In 1991 the company unveiled a five-year, $2.7 billion modernization and expansion plan through renovation, new construction, and a company-wide push toward automation. The next year Albertson's purchased 74 Jewel Osco combination food and drug stores owned by American Stores in Arkansas, Florida, Oklahoma, and Texas. By 1994 the company had become the nation's sixth largest grocery chain, with more than 500 stores in operation. In 1999 Albertson's merged with American Stores, which instantly jumped the company to the second place in the industry, behind Kroger. To gain the Federal Trade Commission's approval for the $12 billion deal, Albertson's sold 145 stores in areas where the markets overlapped. In 2000 Albertson's abandoned its regional organizational structure and turned over more control of operations to the division-level managers.
Albertson's claims to provide convenience, quality, and variety under one roof. Its strategic focus includes finding solutions to customer needs, pharmacy service, online shopping, cost reduction, and increasing return on capital. To meet customers' needs, Albertson's uses the tag line "It's your store," suggesting that its stores are tailored to provide services and products desired by today's shoppers at value prices. In 2001 Albertson's launched a new customer service program, "Service First, Second to None." The program audits individual stores by a list of customer service criteria with rewards given for achieving specific goals. New incentives for employees were also put in place. By building loyalty with its employees, which are considered the company's "best customers," Albertson's hopes to positively impact sales. The "Associate Advantage" program uses sweepstakes and shopping incentives to encourage employee purchases.
The company is also in the process of testing a new loyalty card program, based on a similar successful program operated by the Jewel stores for the last 10 years. Moving to improve the public's perception of its pricing, Albertson's has become diligent in tracking its pricing and promotions. Battling its trendy image for slightly higher prices, the company now claims that its prices are at parity or better than other grocery chains in 15 of the 20 largest markets. Increased emphasis has also been placed on promotions, which has assisted in revising Albertson's image as a high-line chain. In another move to cut prices, in 2001 Albertson's began the process of restructuring its distribution system, which was previously operated as separate entities that sold to Albertson's stores for a profit. The reorganization will lower the cost of inventory to the individual stores, allowing them to increase their competitive edge in their market areas.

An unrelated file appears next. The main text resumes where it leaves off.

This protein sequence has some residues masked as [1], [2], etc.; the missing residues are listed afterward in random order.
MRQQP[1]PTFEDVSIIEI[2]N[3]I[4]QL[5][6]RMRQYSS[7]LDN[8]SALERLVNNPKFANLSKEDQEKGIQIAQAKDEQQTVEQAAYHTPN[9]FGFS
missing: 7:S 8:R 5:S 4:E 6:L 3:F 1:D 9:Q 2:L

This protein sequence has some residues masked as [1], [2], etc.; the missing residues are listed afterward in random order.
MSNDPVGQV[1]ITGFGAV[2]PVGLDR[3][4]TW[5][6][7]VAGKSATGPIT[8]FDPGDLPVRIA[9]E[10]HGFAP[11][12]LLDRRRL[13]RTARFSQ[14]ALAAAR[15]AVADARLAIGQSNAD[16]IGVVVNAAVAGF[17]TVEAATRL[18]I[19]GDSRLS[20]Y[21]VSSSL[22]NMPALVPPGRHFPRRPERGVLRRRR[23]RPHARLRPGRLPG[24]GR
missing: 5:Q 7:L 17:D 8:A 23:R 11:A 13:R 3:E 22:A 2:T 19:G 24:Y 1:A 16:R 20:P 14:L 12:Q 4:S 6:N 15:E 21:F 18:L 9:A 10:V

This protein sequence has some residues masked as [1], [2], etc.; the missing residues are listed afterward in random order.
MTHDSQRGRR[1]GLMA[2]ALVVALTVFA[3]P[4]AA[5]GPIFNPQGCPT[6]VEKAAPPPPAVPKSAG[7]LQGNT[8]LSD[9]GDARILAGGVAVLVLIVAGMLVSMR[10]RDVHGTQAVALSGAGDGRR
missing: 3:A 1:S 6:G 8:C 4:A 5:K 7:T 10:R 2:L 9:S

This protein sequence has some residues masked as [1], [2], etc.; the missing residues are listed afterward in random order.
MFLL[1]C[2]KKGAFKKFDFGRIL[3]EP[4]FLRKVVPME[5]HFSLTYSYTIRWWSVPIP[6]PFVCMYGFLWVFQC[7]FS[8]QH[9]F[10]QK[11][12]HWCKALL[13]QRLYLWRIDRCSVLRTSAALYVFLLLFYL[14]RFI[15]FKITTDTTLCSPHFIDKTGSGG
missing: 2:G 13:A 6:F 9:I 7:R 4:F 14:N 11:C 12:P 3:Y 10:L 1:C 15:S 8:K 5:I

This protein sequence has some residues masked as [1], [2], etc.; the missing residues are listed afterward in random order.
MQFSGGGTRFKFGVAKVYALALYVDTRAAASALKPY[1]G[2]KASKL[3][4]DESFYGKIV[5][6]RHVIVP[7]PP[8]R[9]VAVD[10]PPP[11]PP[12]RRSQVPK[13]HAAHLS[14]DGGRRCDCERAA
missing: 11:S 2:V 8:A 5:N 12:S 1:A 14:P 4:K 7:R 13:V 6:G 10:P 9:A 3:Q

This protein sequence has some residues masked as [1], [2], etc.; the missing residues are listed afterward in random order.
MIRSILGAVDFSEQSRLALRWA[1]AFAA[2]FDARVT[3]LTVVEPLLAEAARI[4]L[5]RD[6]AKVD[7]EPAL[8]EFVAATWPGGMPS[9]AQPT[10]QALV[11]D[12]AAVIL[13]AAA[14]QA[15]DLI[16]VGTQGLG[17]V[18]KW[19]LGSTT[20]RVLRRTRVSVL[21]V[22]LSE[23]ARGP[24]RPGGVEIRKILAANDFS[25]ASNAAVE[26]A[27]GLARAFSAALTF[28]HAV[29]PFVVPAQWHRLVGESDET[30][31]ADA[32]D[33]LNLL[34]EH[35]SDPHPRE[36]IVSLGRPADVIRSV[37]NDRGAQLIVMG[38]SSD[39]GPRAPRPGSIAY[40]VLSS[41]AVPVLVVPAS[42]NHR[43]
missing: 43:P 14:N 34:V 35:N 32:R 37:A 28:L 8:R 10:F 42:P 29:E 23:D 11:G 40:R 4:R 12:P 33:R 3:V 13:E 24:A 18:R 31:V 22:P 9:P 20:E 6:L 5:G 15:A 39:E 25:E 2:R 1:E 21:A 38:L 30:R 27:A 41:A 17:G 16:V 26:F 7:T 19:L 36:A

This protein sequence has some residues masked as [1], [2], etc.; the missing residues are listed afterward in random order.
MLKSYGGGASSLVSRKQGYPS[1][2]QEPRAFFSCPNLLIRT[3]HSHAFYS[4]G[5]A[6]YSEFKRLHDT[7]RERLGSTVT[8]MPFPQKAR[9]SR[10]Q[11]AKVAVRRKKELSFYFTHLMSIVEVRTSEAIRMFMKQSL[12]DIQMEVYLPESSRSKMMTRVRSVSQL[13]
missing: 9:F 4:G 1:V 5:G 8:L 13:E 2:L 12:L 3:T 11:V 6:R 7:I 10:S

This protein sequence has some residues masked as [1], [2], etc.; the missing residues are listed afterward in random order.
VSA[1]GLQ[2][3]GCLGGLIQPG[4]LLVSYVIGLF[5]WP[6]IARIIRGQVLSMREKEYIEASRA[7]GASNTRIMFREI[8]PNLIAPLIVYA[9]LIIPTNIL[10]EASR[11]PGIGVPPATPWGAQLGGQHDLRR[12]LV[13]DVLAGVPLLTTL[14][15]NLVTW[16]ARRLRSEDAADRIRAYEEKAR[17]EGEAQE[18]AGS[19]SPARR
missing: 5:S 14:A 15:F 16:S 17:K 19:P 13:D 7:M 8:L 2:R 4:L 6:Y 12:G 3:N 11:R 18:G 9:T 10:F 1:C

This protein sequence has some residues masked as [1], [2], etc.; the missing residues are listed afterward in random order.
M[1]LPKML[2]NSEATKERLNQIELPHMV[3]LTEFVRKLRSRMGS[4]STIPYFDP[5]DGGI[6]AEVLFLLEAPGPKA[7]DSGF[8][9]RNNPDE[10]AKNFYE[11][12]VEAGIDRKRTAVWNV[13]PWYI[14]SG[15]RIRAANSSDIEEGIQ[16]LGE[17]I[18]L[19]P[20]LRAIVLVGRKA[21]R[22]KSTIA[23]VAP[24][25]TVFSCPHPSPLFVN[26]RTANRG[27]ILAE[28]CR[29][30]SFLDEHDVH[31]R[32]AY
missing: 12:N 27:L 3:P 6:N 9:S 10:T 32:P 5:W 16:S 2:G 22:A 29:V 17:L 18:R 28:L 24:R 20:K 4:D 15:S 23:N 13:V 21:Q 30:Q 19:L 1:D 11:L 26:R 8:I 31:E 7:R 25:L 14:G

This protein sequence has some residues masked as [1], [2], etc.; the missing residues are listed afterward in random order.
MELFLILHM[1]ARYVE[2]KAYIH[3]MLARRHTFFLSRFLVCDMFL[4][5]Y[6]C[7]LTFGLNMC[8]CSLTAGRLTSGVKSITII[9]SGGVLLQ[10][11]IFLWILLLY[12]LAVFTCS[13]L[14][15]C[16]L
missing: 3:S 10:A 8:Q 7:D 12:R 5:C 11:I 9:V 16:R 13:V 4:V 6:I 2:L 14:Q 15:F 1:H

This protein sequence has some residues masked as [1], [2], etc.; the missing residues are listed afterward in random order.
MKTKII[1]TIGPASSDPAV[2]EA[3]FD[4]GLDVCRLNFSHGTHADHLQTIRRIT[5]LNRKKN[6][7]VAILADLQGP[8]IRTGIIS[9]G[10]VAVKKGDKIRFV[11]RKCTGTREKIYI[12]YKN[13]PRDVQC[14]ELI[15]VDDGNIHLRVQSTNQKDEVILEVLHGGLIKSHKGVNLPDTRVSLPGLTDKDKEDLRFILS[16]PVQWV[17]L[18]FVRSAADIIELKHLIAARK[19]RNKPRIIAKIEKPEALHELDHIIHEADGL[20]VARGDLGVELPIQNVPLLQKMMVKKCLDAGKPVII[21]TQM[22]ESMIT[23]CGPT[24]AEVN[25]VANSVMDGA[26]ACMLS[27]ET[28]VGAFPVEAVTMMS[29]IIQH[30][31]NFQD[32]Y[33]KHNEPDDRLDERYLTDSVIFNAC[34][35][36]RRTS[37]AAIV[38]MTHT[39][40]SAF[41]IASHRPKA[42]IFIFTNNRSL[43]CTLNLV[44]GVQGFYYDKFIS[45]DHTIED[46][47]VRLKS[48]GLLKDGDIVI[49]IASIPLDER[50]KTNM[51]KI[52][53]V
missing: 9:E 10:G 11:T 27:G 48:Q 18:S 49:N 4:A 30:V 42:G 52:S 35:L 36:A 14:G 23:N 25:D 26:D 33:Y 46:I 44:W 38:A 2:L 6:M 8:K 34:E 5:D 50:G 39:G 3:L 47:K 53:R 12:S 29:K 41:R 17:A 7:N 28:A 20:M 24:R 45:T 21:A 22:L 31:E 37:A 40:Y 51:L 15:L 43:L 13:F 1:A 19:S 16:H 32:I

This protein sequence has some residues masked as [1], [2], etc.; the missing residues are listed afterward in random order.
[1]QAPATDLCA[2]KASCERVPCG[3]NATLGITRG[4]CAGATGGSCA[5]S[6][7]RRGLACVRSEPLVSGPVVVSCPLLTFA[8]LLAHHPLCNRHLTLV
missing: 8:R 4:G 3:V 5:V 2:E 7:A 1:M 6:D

Although it continues to maintain a small number of traditional grocery stores, Albertson's strategy is to develop the food and drug combination store to create centers of convenience that provide a wide range of products along with high quality service. Particular emphasis is targeted for California, Arizona, and Nevada, where Albertson's hopes to capitalize on its distinct brands such as Sav-On, thus copying the success of the Jewel Osco units.
Within its stores, Albertson's is focusing on improving its perishable products, especially its fresh produce selection. Measures include improving temperature management in storage and in transit, improve procurement and quality assurance, and increased focus on displays and store presentation. Another in-store area of strategic importance is the increased sale of the company's private label products. Albertson's corporate brands make up 17 percent of units sold, which lags significantly behind Kroger's 31 percent. Albertson's sees this area as a key goal for the company to build both profits and customer loyalty.
Not only does Albertson's face stiff competition from its traditional rivals, Kroger and Safeway, the company also faces increasing pressure from a new breed of supercenter retailers. Wal-Mart has already made a strong impact in the grocery and drug store markets, and Target and Kmart are both making plans to significantly increase the number of food and drug combination stores operating under their respective banners. To keep up, Albertson's began to focus on its food and drug combination stores, which offer variety, convenience, and service. Additionally, the company is promising to maintain its growth by continuing to open new stores. In 2001, 145 new stores opened and 110 new stores are planned to open in 2002. Also 75 existing stores were remodeled in 2001, and Albertson's plans to step up its remodeling pace in the years to come.
CHRONOLOGY: Key Dates for Albertson's Inc.
Joe Albertson, in partnership with L. S. Skaggs and Tom Cuthbert, opens the first Albertson's Food Center in Boise, Idaho
Albertson dissolves the partnership and incorporates as Albertson's, Inc.
Offers stock to the public to fund expansion; operating 62 stores in four states by 1960
Opens its one-hundredth store
Albertson's is listed on the New York Stock Exchange for the first time
Operates more than 200 stores with sales in excess of $400 million
Corporate sales exceed $1 billion
Sales hit record high of $5 billion
Has highest net earnings of any U.S. food chain, with 497 stores, 127 combination food and drug stores, 175 super stores, 167 supermarkets, and 38 warehouse stores operating in 17 states
Net income surpasses $516 million, marking the twenty-eighth consecutive year of net income increase
Launches $500 million common stock repurchase plan